her hand, she dragged it toward the desk, then beckoned Isaac to it.
It had been years since she last taught schoolchildren; the job as junior librarian at the Atheneum had offered far more than the $25 per annum she’d earned assisting Dr. Hall, not to mention the chance to read anything she wanted. But she missed her students’ hungry minds, powering their wonder with Truth. Her favorite lessons had explained how the Creator had puzzled their world together, the invisible, unbreakable connections among all living things.
She cleared her throat, then drew an old, dusty chronometer from the shelf and blew on it gently before wiping it off with her skirt. Then she put it down on the desk beside the Pearl ’s instrument.
“The chronometer,” she said, tapping it with her quill, “is a precision timekeeping instrument, built for seagoing vessels and used to determine longitude.” Turning the clock over, she unscrewed the small peg that kept it closed, then removed the entire back. Isaac winced, and she pretended not to notice. With sure hands, she removed the winding pin, the spindled gears, the escapement and balance wheel, pausing to admire the beauty of the spiral spring attached to it before laying it, light as a feather, in line beside the other parts.
“In order to keep time, a clock must measure out precise units with no aberration. It needs a source of power”—she paused and tapped the winding pin with her quill—“and it needs to store that power and use it up in small increments, so that it keeps going over a long spell at sea. That’s what these circular gears do.”
He was silent, but she went on, speaking slowly so that he might not miss anything.
“When these gears turn, they trigger this small lever—called the escapement—to move back and forth. This keeps the balance wheel moving, like a pendulum, and the motion of the balance wheel makes the gears rotate. The smaller one spins faster, to measure seconds, and the larger more slowly, to measure hours. The little hands on the clock that tell you the time are attached to these gears. Now, in a normal clock, the period of the balance wheel changes when the temperature changes, because metal expands and contracts with heat. In a chronom eter, this little spiral spring at the heart of the balance wheel is forged from a mix of different metals that expand and contract at different rates, so the balance wheel keeps a constant period, and thus the exact time, at sea. Even when the ship pitches and rolls about, and in any type of weather . ” In conclusion, she tapped her quill on the tabletop like a conductor.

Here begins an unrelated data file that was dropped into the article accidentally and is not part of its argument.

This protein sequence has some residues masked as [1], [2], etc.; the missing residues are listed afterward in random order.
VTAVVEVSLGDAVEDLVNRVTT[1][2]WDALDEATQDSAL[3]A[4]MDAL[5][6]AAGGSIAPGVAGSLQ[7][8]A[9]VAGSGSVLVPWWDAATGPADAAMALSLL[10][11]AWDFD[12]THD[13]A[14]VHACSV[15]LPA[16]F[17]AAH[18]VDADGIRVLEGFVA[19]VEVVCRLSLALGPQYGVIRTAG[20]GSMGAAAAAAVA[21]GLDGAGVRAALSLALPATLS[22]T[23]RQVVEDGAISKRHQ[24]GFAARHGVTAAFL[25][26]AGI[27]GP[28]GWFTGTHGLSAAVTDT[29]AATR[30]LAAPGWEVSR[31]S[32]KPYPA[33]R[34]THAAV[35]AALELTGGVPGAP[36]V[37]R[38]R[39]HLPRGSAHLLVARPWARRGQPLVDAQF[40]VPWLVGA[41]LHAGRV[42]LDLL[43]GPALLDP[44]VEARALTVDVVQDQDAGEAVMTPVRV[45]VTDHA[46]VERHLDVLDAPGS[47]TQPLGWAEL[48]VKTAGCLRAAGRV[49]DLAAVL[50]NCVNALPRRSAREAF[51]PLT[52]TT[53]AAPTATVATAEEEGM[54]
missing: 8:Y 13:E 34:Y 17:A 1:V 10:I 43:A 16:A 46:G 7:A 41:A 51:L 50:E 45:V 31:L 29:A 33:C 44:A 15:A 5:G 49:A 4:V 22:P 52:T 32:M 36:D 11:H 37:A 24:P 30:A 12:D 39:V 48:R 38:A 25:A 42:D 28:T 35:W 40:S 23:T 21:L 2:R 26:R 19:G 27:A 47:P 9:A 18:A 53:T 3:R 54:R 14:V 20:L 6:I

“The time,” he stated, pointing at the chronometer, his eyes narrowed as if he suspected it of trickery.
“Why do you need the time ?”
He nodded, staring at the instrument.
“Well, to determine longitude, of course.” She paused before continuing. “Since the Earth rotates fifteen degrees each hour, one needs to know the time at the home port as well as one’s local time, in order to calculate the ship’s position.” When he didn’t answer, she sank into her own chair. His question hadn’t been about the function of the chronometer, after all; it had been about its purpose.
Hannah slowly replaced the panel on the chronometer and put it back down on the desk. Had he been testing her? Her cheeks burned and she tried to will them cool.
“I wish to learn,” Isaac said. “Can you? Is it possible?” He gestured to the sextant, the telescope, the books, then looked at her directly. “I can pay.”
“You want lessons in navigation? From me?” She repeated each word clearly, so there would be no mistake, waiting for his response before she allowed herself to consider it.
When he nodded, she wondered first where he’d gotten the ambition. Navigation was an officer’s duty, she supposed, and he was indeed now one of them. What came of it should be no matter. Yet she’d never known anyone of his color to advance